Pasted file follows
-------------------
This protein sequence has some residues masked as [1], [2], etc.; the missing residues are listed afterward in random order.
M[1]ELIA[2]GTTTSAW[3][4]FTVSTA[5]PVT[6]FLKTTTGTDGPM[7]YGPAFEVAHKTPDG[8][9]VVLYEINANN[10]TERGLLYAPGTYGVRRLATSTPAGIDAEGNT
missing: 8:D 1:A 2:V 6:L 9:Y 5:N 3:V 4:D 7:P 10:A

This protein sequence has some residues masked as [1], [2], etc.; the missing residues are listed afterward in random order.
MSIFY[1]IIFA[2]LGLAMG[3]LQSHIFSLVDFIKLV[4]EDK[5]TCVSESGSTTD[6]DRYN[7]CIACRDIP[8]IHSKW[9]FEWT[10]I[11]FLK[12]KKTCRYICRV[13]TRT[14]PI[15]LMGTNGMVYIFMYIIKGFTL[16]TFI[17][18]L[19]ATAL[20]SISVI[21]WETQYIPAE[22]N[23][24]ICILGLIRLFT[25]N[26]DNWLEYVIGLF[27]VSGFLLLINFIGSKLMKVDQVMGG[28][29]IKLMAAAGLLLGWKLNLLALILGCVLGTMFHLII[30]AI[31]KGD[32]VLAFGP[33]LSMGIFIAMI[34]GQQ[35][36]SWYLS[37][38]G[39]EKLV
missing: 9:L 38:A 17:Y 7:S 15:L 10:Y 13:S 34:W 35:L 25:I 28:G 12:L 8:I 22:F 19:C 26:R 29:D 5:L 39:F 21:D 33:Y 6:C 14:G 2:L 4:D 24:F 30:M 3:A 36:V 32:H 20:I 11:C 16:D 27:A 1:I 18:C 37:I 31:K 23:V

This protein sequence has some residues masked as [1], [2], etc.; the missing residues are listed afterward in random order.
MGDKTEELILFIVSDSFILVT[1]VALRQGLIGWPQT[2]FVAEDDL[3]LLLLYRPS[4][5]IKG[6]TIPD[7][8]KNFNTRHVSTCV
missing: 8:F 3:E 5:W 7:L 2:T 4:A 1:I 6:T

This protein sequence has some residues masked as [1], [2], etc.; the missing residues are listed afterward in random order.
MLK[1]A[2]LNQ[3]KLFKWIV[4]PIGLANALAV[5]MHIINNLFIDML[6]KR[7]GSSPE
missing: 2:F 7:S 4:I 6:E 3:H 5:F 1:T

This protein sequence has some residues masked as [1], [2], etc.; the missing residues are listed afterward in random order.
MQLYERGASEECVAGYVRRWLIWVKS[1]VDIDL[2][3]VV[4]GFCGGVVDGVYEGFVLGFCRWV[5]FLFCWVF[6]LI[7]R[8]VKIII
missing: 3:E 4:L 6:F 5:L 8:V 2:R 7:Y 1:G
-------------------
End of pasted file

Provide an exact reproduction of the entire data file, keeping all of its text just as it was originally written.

This protein sequence has some residues masked as [1], [2], etc.; the missing residues are listed afterward in random order.
M[1]ELIA[2]GTTTSAW[3][4]FTVSTA[5]PVT[6]FLKTTTGTDGPM[7]YGPAFEVAHKTPDG[8][9]VVLYEINANN[10]TERGLLYAPGTYGVRRLATSTPAGIDAEGNT
missing: 8:D 1:A 2:V 6:L 9:Y 5:N 3:V 4:D 7:P 10:A

This protein sequence has some residues masked as [1], [2], etc.; the missing residues are listed afterward in random order.
MSIFY[1]IIFA[2]LGLAMG[3]LQSHIFSLVDFIKLV[4]EDK[5]TCVSESGSTTD[6]DRYN[7]CIACRDIP[8]IHSKW[9]FEWT[10]I[11]FLK[12]KKTCRYICRV[13]TRT[14]PI[15]LMGTNGMVYIFMYIIKGFTL[16]TFI[17][18]L[19]ATAL[20]SISVI[21]WETQYIPAE[22]N[23][24]ICILGLIRLFT[25]N[26]DNWLEYVIGLF[27]VSGFLLLINFIGSKLMKVDQVMGG[28][29]IKLMAAAGLLLGWKLNLLALILGCVLGTMFHLII[30]AI[31]KGD[32]VLAFGP[33]LSMGIFIAMI[34]GQQ[35][36]SWYLS[37][38]G[39]EKLV
missing: 9:L 38:A 17:Y 7:S 15:L 10:Y 13:S 34:W 35:L 25:I 28:G 12:L 8:I 22:F 19:C 26:R 29:D 5:L 39:F 21:D 33:Y 6:C 14:G 2:L 4:D 24:F 30:M 3:A 36:V 32:H 20:I 11:C 16:D 27:A 1:I 18:C 37:I 31:K 23:V

This protein sequence has some residues masked as [1], [2], etc.; the missing residues are listed afterward in random order.
MGDKTEELILFIVSDSFILVT[1]VALRQGLIGWPQT[2]FVAEDDL[3]LLLLYRPS[4][5]IKG[6]TIPD[7][8]KNFNTRHVSTCV
missing: 8:F 3:E 5:W 7:L 2:T 4:A 1:I 6:T

This protein sequence has some residues masked as [1], [2], etc.; the missing residues are listed afterward in random order.
MLK[1]A[2]LNQ[3]KLFKWIV[4]PIGLANALAV[5]MHIINNLFIDML[6]KR[7]GSSPE
missing: 2:F 7:S 4:I 6:E 3:H 5:F 1:T

This protein sequence has some residues masked as [1], [2], etc.; the missing residues are listed afterward in random order.
MQLYERGASEECVAGYVRRWLIWVKS[1]VDIDL[2][3]VV[4]GFCGGVVDGVYEGFVLGFCRWV[5]FLFCWVF[6]LI[7]R[8]VKIII
missing: 3:E 4:L 6:F 5:L 8:V 2:R 7:Y 1:G